The first thing the outfitter asked after meeting me was what kind of rifle I’d brought and how far could I shoot. “A .30/06,” I said. “I’ve killed some deer at 300 with it, so I’d feel comfortable to 350 yards or so on an elk.”
My answer seemed reasonable to me. But I recognized the change in the outfitter’s tone the instant he responded. It was the same disappointed, authoritative voice I take with my toddler when he doesn’t pick up his toys before bath time.
“It’ll be tough for you to get an elk out here, then,” he said. “Pretty much all of them we kill are at least 500 yards away.”
Long shots were the conversation theme of the week. This was a post-rut combo hunt for elk and mule deer, and so we spent a lot of our time glassing distant meadows, waiting for something to step out. As we waited, the guides regaled me with tales of bulls killed at 600 and 700 yards. I wondered how every successful client they had was so practiced at long-range shooting when I didn’t even know where the nearest 500-yard range was back home. But those stories had another theme: lots of bullets in the air.
On the third morning of the hunt, I was sitting by myself and glassing a meadow when a stud of a mule deer buck stood from his bed. With no easy way to move closer, I ranged him at 480 yards. I dialed the scope up to 16X, picked the appropriate ballistic reticle for the distance, and began to settle in for the shot.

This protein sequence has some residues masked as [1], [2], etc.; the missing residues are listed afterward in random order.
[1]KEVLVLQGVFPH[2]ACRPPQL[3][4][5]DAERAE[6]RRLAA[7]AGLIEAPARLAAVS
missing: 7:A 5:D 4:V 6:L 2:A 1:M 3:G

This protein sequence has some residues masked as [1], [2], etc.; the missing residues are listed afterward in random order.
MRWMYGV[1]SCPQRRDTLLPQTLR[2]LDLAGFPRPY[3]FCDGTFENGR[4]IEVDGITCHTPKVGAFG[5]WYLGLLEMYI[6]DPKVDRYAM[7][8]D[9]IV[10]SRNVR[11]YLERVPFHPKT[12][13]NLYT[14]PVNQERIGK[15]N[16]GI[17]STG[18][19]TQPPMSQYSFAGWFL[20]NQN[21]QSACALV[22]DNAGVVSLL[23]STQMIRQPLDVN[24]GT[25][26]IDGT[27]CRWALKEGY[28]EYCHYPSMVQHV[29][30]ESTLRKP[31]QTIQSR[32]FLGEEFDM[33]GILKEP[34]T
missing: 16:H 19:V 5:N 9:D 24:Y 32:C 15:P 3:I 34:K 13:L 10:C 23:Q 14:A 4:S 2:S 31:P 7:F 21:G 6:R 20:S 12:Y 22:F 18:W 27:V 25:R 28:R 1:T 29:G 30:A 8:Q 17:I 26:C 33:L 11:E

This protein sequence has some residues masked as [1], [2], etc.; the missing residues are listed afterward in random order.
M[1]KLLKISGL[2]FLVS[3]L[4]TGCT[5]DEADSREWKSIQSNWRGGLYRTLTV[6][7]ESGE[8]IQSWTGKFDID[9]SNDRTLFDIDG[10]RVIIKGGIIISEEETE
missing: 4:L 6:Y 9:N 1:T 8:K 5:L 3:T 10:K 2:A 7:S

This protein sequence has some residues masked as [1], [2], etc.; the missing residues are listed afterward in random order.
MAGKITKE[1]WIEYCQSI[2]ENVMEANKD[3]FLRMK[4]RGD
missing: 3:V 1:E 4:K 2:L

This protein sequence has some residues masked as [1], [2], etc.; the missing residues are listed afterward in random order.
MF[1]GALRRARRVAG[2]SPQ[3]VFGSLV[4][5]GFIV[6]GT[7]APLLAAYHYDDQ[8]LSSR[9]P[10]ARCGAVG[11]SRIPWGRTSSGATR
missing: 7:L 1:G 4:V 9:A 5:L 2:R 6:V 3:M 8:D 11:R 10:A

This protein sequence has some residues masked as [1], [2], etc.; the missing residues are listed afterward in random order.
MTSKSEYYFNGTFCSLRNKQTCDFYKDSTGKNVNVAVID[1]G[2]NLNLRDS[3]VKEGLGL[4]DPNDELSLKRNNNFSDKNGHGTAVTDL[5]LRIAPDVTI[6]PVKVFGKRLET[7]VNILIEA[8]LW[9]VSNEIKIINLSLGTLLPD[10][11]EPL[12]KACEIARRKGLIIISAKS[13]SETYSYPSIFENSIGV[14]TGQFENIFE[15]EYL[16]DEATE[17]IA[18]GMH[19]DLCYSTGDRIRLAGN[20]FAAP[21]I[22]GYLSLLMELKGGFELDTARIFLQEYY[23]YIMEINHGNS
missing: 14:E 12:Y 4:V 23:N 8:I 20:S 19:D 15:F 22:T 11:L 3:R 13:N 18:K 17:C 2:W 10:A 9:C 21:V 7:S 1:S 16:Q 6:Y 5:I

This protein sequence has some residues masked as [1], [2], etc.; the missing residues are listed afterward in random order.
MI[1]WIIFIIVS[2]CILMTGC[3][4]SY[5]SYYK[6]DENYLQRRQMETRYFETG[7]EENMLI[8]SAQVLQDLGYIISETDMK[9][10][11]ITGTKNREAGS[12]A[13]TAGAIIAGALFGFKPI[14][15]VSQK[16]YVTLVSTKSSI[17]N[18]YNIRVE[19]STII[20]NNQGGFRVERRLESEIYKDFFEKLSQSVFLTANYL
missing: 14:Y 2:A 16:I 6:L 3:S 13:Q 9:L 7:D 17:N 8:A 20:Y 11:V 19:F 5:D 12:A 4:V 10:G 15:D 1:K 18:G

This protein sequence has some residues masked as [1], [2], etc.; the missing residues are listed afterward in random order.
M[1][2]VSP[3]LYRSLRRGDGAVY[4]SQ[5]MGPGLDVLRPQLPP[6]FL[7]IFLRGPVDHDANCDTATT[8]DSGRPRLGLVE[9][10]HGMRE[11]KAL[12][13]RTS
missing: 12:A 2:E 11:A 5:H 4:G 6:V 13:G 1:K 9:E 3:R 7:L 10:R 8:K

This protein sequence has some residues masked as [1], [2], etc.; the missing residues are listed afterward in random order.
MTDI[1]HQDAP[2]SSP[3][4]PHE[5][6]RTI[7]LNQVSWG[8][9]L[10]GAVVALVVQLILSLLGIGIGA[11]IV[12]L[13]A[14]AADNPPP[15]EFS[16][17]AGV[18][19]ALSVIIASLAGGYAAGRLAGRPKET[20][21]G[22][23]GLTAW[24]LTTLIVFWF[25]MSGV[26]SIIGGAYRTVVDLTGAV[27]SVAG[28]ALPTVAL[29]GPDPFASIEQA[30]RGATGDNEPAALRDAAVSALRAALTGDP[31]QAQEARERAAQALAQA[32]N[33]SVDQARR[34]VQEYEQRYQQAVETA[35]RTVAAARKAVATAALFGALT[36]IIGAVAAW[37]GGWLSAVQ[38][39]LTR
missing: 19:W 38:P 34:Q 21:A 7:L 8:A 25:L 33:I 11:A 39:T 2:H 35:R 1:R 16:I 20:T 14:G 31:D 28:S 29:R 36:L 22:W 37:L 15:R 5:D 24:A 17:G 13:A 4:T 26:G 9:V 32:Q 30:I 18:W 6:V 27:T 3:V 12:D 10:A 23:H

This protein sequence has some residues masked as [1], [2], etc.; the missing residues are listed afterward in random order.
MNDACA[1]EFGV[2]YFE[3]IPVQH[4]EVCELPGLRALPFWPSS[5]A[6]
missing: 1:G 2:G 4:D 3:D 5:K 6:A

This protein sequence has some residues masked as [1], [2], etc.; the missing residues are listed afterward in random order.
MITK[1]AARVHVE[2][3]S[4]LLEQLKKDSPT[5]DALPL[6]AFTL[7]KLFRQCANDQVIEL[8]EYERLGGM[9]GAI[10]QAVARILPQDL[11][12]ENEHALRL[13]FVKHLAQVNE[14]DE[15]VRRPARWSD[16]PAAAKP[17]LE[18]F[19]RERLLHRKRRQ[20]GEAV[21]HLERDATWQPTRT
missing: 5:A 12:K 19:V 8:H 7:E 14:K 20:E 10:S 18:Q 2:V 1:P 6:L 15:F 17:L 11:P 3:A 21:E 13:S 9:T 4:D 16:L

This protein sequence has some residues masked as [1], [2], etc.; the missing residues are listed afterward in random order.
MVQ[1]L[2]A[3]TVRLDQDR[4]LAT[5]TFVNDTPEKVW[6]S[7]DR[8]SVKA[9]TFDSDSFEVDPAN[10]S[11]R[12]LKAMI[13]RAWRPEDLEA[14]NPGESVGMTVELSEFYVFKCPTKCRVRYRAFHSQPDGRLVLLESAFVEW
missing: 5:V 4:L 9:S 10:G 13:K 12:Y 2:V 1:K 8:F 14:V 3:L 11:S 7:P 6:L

Western Kentucky, where I grew up and still live, is critter-rich farm country with a mix of wide open cropfields and thick cover. I’ve been hunting here since I was 7 years old. My career has also allowed me to travel and hunt all over this country (and a few others) for a myriad of species.
I’ve filled a lot of tags in that time. I’ve also watched other outdoor writers, hunting television personalities, industry representatives, guides, and countless friends and family members shoot in the field. All told, I’ve seen hundreds of shots at big game with arrows and bullets, most from very good hunters. So I say this with conviction: Rifle shots beyond 250 yards and bow shots beyond 30 yards usually turn into fiascoes. Plenty of them end with filled tags, but few of them do it with one clean shot.